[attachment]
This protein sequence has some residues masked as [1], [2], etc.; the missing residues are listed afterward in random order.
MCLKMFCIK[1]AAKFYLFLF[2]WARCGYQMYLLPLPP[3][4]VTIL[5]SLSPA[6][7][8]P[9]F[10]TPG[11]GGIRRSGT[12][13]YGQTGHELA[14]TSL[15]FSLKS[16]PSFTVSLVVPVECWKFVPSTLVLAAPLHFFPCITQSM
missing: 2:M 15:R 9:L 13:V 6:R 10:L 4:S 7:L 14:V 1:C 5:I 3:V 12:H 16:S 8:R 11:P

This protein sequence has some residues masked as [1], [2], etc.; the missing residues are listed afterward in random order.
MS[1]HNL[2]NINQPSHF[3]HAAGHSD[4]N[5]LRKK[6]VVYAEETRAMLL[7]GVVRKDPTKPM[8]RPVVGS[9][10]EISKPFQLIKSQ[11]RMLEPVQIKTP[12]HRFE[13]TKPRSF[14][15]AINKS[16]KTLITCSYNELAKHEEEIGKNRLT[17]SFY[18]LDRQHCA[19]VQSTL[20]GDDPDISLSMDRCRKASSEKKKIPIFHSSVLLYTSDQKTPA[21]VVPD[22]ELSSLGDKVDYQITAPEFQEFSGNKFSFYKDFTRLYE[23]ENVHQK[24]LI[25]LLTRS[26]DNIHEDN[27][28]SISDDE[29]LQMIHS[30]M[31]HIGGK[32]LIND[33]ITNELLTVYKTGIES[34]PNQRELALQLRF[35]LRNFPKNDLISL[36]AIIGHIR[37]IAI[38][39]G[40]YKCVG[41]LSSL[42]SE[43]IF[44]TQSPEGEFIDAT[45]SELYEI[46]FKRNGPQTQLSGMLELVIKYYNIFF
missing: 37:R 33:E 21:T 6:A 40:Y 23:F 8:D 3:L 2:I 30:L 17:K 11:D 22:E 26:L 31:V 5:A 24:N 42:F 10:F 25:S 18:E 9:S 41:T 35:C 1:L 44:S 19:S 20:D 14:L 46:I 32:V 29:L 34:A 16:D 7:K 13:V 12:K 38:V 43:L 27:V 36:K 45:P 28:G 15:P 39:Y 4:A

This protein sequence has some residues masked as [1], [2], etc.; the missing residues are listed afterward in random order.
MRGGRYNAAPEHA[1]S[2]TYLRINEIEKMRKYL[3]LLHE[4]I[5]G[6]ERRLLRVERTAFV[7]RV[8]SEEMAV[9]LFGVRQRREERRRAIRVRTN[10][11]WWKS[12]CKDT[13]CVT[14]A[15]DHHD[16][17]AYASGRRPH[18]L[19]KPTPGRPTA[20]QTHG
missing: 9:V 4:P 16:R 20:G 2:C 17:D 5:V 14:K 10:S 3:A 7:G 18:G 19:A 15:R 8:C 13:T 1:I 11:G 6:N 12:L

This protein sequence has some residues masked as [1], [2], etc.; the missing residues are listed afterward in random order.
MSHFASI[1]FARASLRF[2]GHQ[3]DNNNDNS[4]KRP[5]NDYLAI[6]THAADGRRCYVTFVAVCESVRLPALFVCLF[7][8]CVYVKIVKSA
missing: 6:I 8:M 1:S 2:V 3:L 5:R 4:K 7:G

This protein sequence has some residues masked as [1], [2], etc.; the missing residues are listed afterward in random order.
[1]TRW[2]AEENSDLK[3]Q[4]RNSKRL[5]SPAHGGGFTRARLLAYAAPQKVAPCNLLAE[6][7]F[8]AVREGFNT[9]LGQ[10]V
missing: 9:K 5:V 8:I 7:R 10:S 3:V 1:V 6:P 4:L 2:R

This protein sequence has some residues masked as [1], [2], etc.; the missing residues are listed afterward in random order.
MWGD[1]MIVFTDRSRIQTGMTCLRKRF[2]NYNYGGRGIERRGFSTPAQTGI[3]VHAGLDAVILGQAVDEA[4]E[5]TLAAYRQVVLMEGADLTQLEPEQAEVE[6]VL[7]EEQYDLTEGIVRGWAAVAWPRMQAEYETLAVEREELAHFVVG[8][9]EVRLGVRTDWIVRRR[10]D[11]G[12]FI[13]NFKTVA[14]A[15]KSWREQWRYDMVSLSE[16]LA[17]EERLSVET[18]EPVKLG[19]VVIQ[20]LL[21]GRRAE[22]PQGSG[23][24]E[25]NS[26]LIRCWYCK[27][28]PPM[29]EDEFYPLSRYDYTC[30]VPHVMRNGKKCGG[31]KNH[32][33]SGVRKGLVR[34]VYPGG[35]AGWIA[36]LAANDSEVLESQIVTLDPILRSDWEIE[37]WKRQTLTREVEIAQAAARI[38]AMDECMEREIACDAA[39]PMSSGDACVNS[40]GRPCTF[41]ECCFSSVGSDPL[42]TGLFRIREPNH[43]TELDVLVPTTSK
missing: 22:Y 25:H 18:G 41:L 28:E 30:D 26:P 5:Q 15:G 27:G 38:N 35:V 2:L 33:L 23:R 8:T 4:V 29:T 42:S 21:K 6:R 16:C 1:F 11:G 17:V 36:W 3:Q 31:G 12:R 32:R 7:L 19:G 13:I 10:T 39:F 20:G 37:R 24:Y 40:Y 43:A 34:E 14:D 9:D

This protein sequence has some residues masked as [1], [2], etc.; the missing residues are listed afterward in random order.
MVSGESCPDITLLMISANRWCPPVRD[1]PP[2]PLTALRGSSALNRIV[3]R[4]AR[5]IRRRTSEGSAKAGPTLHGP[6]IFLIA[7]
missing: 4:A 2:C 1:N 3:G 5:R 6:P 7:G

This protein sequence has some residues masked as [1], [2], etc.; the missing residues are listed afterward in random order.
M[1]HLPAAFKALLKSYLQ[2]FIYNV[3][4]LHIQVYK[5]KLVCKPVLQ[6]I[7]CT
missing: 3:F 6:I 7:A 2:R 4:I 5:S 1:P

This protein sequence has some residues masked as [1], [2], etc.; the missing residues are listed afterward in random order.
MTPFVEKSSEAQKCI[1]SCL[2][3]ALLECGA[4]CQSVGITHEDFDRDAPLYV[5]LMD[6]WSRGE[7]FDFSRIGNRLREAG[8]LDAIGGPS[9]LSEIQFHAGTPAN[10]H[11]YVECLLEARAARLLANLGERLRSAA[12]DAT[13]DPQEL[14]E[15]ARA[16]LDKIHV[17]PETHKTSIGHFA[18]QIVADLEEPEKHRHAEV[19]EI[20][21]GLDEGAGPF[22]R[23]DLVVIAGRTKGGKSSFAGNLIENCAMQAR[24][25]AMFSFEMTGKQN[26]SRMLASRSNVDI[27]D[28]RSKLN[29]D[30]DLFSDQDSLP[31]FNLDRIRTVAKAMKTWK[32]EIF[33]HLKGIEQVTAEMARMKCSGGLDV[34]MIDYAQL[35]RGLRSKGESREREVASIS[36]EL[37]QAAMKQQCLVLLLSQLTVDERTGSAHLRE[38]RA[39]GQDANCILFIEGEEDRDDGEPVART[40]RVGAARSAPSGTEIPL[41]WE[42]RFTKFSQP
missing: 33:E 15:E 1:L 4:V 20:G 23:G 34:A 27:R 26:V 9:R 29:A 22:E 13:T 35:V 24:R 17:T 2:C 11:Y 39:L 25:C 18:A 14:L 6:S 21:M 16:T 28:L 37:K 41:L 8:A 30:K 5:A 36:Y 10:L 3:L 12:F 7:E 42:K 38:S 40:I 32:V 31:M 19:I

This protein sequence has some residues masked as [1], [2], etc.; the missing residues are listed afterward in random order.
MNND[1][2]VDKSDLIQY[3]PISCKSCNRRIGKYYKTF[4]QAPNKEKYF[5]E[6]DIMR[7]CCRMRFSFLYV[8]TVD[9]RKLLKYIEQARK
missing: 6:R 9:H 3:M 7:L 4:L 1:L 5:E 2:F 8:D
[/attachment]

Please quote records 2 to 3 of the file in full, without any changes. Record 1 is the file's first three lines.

This protein sequence has some residues masked as [1], [2], etc.; the missing residues are listed afterward in random order.
MS[1]HNL[2]NINQPSHF[3]HAAGHSD[4]N[5]LRKK[6]VVYAEETRAMLL[7]GVVRKDPTKPM[8]RPVVGS[9][10]EISKPFQLIKSQ[11]RMLEPVQIKTP[12]HRFE[13]TKPRSF[14][15]AINKS[16]KTLITCSYNELAKHEEEIGKNRLT[17]SFY[18]LDRQHCA[19]VQSTL[20]GDDPDISLSMDRCRKASSEKKKIPIFHSSVLLYTSDQKTPA[21]VVPD[22]ELSSLGDKVDYQITAPEFQEFSGNKFSFYKDFTRLYE[23]ENVHQK[24]LI[25]LLTRS[26]DNIHEDN[27][28]SISDDE[29]LQMIHS[30]M[31]HIGGK[32]LIND[33]ITNELLTVYKTGIES[34]PNQRELALQLRF[35]LRNFPKNDLISL[36]AIIGHIR[37]IAI[38][39]G[40]YKCVG[41]LSSL[42]SE[43]IF[44]TQSPEGEFIDAT[45]SELYEI[46]FKRNGPQTQLSGMLELVIKYYNIFF
missing: 37:R 33:E 21:T 6:A 40:Y 23:F 8:D 3:L 2:I 30:L 17:K 11:D 22:E 26:L 31:V 5:A 24:N 42:F 10:F 25:S 18:E 9:S 41:T 35:C 1:L 44:S 19:S 20:D 14:L 46:I 32:V 29:L 34:A 16:D 7:K 13:V 12:K 38:V 43:L 27:V 36:K 45:P 28:G 15:P 39:Y 4:A

This protein sequence has some residues masked as [1], [2], etc.; the missing residues are listed afterward in random order.
MRGGRYNAAPEHA[1]S[2]TYLRINEIEKMRKYL[3]LLHE[4]I[5]G[6]ERRLLRVERTAFV[7]RV[8]SEEMAV[9]LFGVRQRREERRRAIRVRTN[10][11]WWKS[12]CKDT[13]CVT[14]A[15]DHHD[16][17]AYASGRRPH[18]L[19]KPTPGRPTA[20]QTHG
missing: 9:V 4:P 16:R 20:G 2:C 17:D 5:V 14:K 10:S 3:A 7:G 18:G 19:A 15:R 8:C 13:T 1:I 11:G 6:N 12:L